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Risk factors for relapses and recurrent admissions of schizophrenic patients, Abha Psychiatric Hospital, Abha, July 2007 - July 2009.

Schizophrenia is a mental disorder characterized by abnormal perception and expression of reality. Relapses and recurrent admissions are common as a result of certain risk factors, such as poor compliance to medication, comorbidity with drug abuse, stressors, nature of the disorders, among others. Fortunately, most of these risk factors are controllable and relapses can be delayed or minimized.
This cross sectional study was conducted at Abha Psychiatric Hospital (APH), the only governmental hospital specialized in management of psychiatric disorders in Abha and nearby villages and towns. It has a 100-bed capacity. The objectives of the study was to investigate the risk factors responsible for relapses and recurrent admissions of schizophrenic patients in order to provide recommendations for possible solutions for their prevention and control. Data was collected by review of medical records. The sample included all schizophrenic patients who had been admitted into the hospital three times or more per year, in the period from July 2007 to July 2009.
A total of 140 schizophrenic patients met the inclusion criteria. Their age ranged from 17 to 60 years (mean 38 ±10). The highest age group was between 36-45 years old (47.1%). All patients were Saudis; 98 (70.0%) were males and 42 (30.0%) were females. The age of onset of schizophrenia ranged between 15-34 years (mean 22.4 ± 4.5). The majority of relapsing schizophrenics were males; in the age group 36-45 years (mean 38 ±10). Most were single, never married (58.6%), with poor educational level (31.4% illiterates and 40.0% primary school level). The number of times of readmission into hospital in the previous 2 years as a result of relapses were 3 times (22 patients 15.7%), 4 times (36 patients 25.7%), 5 times (24 (17.1%), and 6 times and above (58 patients 41.4%). Average durations of hospitalization is demonstrated in Figure 1.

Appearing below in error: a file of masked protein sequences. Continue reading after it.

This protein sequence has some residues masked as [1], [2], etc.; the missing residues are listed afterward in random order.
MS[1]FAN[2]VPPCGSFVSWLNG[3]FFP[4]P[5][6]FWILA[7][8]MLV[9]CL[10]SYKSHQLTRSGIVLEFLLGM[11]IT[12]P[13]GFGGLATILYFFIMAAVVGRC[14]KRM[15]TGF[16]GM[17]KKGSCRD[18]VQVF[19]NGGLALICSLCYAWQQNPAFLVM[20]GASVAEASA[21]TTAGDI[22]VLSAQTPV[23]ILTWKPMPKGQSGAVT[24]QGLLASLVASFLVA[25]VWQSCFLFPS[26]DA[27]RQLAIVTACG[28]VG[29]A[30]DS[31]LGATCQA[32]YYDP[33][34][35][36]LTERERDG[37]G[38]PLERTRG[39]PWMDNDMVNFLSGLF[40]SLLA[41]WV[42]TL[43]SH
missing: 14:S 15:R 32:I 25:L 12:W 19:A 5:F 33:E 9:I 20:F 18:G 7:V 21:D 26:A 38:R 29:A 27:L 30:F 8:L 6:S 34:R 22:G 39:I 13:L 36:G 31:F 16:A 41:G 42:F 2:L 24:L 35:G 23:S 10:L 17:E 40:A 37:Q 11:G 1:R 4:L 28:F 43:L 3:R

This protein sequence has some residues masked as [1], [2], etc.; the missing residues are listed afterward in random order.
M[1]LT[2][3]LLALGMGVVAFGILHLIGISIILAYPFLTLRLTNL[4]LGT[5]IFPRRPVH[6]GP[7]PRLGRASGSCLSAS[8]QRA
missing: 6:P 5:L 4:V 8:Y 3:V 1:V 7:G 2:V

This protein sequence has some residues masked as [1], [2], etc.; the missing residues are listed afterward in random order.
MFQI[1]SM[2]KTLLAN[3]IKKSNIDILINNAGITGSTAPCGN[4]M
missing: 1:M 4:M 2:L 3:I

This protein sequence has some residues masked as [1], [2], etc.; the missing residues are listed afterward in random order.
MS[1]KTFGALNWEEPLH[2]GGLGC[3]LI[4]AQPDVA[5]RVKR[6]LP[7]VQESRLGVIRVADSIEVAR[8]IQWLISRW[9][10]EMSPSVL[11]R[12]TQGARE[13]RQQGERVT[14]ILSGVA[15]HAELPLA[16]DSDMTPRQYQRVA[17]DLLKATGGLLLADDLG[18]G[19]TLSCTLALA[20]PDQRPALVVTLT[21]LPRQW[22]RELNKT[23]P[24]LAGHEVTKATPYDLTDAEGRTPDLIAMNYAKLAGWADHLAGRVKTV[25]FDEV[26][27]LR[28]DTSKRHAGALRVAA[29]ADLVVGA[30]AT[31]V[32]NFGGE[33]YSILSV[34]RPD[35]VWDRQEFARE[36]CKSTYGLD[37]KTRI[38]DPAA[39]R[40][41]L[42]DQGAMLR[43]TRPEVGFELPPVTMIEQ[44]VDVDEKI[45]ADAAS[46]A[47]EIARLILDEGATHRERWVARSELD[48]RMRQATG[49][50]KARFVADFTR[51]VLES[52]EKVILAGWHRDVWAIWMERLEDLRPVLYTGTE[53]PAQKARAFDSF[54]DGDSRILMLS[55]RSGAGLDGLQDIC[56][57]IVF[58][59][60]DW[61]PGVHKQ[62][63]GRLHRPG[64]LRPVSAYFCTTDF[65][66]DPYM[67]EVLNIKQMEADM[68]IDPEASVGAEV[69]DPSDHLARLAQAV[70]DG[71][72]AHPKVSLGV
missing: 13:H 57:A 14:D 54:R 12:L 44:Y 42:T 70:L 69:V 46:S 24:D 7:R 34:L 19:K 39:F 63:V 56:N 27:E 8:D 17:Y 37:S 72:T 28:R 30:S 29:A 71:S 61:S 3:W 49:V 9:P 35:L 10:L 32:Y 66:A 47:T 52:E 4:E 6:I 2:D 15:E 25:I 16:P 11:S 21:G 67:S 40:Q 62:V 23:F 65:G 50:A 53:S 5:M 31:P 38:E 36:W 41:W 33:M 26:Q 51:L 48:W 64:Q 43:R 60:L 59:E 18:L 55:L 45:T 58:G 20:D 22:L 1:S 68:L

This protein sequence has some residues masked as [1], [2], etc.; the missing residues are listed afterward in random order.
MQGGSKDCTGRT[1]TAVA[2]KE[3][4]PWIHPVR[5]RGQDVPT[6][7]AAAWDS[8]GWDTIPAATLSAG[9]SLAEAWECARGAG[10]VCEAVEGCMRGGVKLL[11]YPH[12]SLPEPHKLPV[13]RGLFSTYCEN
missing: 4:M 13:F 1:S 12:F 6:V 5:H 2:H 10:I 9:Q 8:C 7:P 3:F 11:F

The most common reasons for relapses and readmission were poor compliance to treatment followed by comorbidity of substance abuse. The majority (78.6%) had been readmitted for the first time as a result of poor compliance to treatment, followed by comorbidity of substance abuse (15.7%). Reasons for the second readmission were also poor compliance to treatment (64.3%), followed by substance abuse (18.6%). Reasons for the third readmission were also poor compliance to treatment (62.9%), followed by substance abuse (22.9%).
Twenty four percent of patients were on old generation antipsychotic tablets only, 74.3% were on depot of long acting antipsychotics besides the tablets, and only 1.4% was on new generation antipsychotic tablets as pre-lapse medication. Discharge medication of old generation antipsychotic tablets was given to 2.9% of patients, old antipsychotic tablets with depot injection to 48.6% and new antipsychotics tablets with depot injection to 32.9%. Patients on atypical antipsychotic tablets with depot long acting injections of typical antipsychotics as a treatment in the post-relapsing stage were found to have fewer relapses.

Editorial note: